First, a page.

Before he got down to the task of making fun of Democrats and Supreme Court justices, he told the crowd of more than 600 people about his travels.
"Being on the bus in Ohio for two days with Mitt Romney convinced more and more I made the right decision not running for president," Christie said. "It's crazy out there! It's just absolutely crazy."
He expressed aw-shucks surprise at how Republicans around the country knew about the issues he pushes back home.
In Fargo, N.D., a man asked Christie to fly him to New Jersey for a town-hall meeting.
"I said, 'Sir, with all due respect, you need to get a life,' " the governor said.
The reason for the town halls' high profile isn't because of him, Christie claimed. "It's about the issues we talk about. It's about the things we're accomplishing," he told his largely supportive audience.
Christie hit many of those issues in Mount Laurel. He spoke of the need to close economically inefficient single-town libraries and end cash payments to public workers for unused sick time. He talked about the failure of the Legislature to enact his ethics measures for public officials, and he blamed the state's 9.9 unemployment rate, in part, on Democrats' refusal to pass an income tax cut.
And in the very municipality that spawned the lawsuit that led to a landmark constitutional decision prohibiting towns from excluding affordable housing, he said the "stupid case" had made New Jersey a more expensive place to live. The state constitution doesn't say New Jerseyans have a "right to affordable housing," he said.
"The Supreme Court just makes it up," Christie charged.
The governor soon will make two nominations to vacant seats on the court; Democrats have already blocked two nominees. Meanwhile, litigation regarding affordable-housing mandates is before the panel.
The town hall wasn't even over when Senate Democrats sent an e-mail to reporters titled "Town Hall Survival Guide."
The Democrats, who control the state Legislature, noted that Christie often talks about how much he loves his job, but "what he means" is that he loves the job because "it allows me to spend a lot of time out of New Jersey stumping for Republicans and raising my own name ID so I can run for president one day."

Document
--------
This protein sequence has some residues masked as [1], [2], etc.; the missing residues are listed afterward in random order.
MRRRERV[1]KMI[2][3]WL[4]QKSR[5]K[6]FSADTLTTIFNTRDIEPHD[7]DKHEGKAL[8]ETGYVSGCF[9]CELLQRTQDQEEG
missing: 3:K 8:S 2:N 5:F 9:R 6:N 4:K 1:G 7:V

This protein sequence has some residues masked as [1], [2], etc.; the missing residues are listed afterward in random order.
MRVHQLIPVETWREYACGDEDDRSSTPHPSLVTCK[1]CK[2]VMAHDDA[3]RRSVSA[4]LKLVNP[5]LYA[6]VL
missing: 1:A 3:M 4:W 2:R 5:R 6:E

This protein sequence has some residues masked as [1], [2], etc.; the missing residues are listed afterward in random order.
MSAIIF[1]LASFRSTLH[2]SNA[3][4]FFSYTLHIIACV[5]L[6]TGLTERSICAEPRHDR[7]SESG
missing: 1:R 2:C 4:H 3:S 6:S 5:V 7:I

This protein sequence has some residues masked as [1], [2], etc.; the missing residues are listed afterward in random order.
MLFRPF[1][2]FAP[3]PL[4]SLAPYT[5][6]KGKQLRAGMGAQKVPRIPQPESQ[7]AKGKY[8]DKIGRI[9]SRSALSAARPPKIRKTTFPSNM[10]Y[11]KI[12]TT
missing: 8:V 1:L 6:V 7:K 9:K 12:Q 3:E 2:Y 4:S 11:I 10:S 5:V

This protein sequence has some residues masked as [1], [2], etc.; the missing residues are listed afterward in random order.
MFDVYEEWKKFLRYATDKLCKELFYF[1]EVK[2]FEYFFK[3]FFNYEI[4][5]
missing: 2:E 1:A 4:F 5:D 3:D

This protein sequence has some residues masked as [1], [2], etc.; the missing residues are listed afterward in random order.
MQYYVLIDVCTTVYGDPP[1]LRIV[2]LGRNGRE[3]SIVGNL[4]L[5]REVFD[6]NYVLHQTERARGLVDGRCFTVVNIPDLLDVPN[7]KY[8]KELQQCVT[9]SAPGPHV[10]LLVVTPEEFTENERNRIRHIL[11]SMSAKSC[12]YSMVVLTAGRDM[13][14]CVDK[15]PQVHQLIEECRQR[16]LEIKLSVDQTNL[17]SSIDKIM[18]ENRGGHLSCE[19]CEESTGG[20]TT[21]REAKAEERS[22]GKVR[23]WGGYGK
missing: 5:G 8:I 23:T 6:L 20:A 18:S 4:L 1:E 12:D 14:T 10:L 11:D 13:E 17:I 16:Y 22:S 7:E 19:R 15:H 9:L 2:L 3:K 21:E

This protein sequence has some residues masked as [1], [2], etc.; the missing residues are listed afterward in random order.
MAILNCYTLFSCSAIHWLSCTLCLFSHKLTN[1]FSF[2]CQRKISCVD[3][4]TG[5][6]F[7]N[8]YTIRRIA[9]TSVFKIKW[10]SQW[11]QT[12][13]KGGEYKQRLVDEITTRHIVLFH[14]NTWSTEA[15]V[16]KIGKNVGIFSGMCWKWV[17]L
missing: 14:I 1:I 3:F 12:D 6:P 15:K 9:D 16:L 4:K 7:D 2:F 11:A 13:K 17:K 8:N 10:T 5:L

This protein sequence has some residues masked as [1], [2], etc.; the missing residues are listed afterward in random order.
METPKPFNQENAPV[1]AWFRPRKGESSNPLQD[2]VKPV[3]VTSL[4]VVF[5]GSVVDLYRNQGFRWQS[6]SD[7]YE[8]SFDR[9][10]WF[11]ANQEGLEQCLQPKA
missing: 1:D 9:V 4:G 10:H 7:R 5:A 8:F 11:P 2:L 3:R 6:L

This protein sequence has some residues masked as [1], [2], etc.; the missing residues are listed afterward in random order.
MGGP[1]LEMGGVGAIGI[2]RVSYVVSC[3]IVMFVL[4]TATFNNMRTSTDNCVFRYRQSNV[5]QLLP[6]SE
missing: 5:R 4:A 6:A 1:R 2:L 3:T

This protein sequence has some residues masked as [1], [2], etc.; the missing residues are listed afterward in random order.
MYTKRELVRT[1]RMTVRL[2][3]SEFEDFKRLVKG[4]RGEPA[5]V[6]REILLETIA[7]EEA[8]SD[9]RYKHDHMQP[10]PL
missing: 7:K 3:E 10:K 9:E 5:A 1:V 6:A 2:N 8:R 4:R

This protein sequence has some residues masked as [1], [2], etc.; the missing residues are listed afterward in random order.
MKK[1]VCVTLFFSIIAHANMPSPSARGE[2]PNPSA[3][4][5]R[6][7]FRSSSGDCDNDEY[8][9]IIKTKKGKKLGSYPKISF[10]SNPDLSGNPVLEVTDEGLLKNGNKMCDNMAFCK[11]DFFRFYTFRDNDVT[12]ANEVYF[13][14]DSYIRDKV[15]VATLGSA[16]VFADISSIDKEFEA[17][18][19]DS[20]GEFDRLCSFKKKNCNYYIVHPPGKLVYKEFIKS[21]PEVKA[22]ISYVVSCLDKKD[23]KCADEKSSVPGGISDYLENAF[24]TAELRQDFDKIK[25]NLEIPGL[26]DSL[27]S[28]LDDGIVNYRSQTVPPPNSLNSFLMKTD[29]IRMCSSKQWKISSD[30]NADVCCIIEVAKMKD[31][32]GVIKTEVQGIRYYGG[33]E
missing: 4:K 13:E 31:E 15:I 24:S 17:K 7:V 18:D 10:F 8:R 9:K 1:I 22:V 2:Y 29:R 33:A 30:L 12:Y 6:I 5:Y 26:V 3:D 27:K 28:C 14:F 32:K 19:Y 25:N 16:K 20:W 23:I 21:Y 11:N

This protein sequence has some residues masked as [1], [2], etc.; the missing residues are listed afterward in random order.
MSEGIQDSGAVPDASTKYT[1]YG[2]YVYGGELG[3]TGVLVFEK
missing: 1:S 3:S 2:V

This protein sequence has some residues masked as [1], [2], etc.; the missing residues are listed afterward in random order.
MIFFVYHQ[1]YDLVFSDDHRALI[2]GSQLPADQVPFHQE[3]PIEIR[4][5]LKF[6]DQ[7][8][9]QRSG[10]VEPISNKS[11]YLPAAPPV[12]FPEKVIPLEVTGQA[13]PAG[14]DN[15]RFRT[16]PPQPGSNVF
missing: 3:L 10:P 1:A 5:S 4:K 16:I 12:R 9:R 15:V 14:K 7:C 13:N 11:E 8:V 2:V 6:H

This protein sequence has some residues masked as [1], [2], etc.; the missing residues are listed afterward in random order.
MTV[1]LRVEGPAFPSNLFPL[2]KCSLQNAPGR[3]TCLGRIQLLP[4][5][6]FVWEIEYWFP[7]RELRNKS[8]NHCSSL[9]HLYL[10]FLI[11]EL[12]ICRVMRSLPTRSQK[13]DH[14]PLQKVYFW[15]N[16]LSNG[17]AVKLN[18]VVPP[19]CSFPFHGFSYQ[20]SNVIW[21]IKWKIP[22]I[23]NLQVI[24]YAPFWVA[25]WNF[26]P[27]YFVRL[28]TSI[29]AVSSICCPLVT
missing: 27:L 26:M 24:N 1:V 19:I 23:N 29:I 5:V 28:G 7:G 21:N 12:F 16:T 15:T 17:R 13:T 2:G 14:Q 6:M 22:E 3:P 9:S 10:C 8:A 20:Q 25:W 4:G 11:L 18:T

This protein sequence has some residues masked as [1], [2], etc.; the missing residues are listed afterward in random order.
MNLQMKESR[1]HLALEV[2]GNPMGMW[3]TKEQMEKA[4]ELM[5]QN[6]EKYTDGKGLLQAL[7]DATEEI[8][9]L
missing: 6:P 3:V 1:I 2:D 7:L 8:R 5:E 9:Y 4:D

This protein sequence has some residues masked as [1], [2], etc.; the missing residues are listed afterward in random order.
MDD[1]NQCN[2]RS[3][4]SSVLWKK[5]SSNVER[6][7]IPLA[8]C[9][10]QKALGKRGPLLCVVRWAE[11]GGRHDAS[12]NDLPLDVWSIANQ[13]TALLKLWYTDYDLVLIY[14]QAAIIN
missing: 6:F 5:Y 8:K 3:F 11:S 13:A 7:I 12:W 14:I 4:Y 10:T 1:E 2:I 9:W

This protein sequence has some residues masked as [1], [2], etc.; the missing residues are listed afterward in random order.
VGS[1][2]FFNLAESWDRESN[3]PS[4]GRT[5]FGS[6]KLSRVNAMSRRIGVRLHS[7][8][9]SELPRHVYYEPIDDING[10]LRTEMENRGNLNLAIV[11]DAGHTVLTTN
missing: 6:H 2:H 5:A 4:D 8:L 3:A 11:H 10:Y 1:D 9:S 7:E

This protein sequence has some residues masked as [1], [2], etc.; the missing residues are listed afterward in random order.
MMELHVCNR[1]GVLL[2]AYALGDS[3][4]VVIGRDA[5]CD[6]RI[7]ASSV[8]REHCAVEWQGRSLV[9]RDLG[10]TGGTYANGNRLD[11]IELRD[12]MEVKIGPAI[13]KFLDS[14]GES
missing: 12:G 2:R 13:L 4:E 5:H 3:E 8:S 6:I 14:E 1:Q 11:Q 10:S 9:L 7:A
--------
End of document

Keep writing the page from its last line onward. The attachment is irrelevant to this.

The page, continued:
They also pounced when they learned that Christie had been less than factual Thursday when he said the state Assembly had been "on vacation" since June. In fact, the body had a floor session in July and has held committee hearings in the summer and fall.
"The governor must have missed the Assembly activity while he was cavorting across the country on behalf of anti-middle-class Republicans," Assembly Democratic spokesman Tom Hester said in an e-mail.
Christie also hammered one of his favorite targets, Assemblyman Louis Greenwald (D., Camden), who he said had pushed a bill "to levy a municipal income tax and a municipal sales tax, and he promises you all that money will go to lower your property taxes."
"All of us normal human beings call raising taxes raising taxes," he said.
Greenwald has no such bill pending. In the last legislative session, the assemblyman did propose letting towns vote to impose local income and sales tax increases as long as the towns concurrently lowered property taxes. Under the plan, the state sales tax also would have gone down.
"The governor is lying, no doubt because he'd rather avoid talking about his vetoes of middle-class property-tax relief or his vetoes of bipartisan job-creation bills," Greenwald said in an e-mail.
Yes, the governor was back home. Trenton bickering was back on.
Next week, Christie will host another town hall. But he'll also be traveling, campaigning, and fund-raising for U.S. Senate candidates in Indiana and Wisconsin.
Contact Matt Katz at 609-217-8355, firstname.lastname@example.org, or follow on Twitter @mattkatz00. Read his blog, "Christie Chronicles," at www.philly.com/christiechronicles.